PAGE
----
The Kirchoff Voltage law states that the sum of emfs in a circuit is equal to the total potential drop in the circuit.
So for a simple example, where you a 6V cell, for example, and 2 resistors in series.
The 6V cell can be seen as a place where the water is given potential energy - if we imagine a ramp, it would be the water being pumped up to the top of the ramp.
The water then flows along a straight path (wires assuming 0 resistance) until it meets a resistor. A resistor can be seen as another ramp, however since there are 2 resistors, (assume they are the same resistance, however this doesn't really matter) all the potential cannot be dropped across one resistor so this ramp is smaller than the ramp up from the 6V battery. As water falls down this ramp, it loses potential energy - this is 'the same' as the drop in potential difference across a resistor.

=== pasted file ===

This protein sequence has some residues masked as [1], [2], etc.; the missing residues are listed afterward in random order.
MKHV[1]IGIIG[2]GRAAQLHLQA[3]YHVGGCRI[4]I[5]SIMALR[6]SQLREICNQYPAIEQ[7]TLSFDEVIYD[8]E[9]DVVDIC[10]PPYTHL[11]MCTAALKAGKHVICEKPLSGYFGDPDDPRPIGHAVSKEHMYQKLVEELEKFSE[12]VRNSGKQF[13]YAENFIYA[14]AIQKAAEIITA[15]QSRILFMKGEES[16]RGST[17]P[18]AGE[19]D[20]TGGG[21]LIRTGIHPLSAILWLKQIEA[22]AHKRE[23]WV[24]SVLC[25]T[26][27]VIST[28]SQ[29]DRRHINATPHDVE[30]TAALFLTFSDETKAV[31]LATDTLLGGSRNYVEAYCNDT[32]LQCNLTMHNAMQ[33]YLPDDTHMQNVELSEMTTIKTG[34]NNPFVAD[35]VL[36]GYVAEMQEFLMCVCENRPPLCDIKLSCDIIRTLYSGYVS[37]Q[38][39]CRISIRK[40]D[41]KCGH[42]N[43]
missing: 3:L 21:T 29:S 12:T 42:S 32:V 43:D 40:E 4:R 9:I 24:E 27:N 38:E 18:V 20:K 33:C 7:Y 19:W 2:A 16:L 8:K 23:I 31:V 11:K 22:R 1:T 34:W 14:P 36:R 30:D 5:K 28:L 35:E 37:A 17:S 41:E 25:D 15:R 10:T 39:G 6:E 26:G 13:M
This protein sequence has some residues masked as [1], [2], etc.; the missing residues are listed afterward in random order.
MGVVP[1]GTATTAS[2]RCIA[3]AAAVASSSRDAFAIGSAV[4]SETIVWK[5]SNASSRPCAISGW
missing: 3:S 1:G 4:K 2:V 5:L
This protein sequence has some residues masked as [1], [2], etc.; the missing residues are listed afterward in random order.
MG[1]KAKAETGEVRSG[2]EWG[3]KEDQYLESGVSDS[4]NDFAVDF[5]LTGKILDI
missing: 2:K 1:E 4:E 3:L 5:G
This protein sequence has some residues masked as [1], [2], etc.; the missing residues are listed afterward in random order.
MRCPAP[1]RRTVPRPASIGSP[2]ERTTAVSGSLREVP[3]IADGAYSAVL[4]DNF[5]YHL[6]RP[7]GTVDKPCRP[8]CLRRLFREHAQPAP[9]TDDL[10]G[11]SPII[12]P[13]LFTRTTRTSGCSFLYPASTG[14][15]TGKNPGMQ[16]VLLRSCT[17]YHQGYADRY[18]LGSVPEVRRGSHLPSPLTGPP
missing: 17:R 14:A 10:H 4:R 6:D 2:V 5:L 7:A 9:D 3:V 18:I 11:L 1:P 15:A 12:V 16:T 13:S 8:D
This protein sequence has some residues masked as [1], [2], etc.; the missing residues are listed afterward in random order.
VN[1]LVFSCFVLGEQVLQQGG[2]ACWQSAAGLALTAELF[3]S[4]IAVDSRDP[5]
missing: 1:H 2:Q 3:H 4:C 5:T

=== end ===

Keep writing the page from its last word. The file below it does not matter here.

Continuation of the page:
You may ask - but the water speeds up when it falls down the ramp? well for this we should assume that there is no gain in kinetic energy and all gained kinetic energy is dissipated falling down the ramp - this can be analogous to current remaining constant in a series circuit.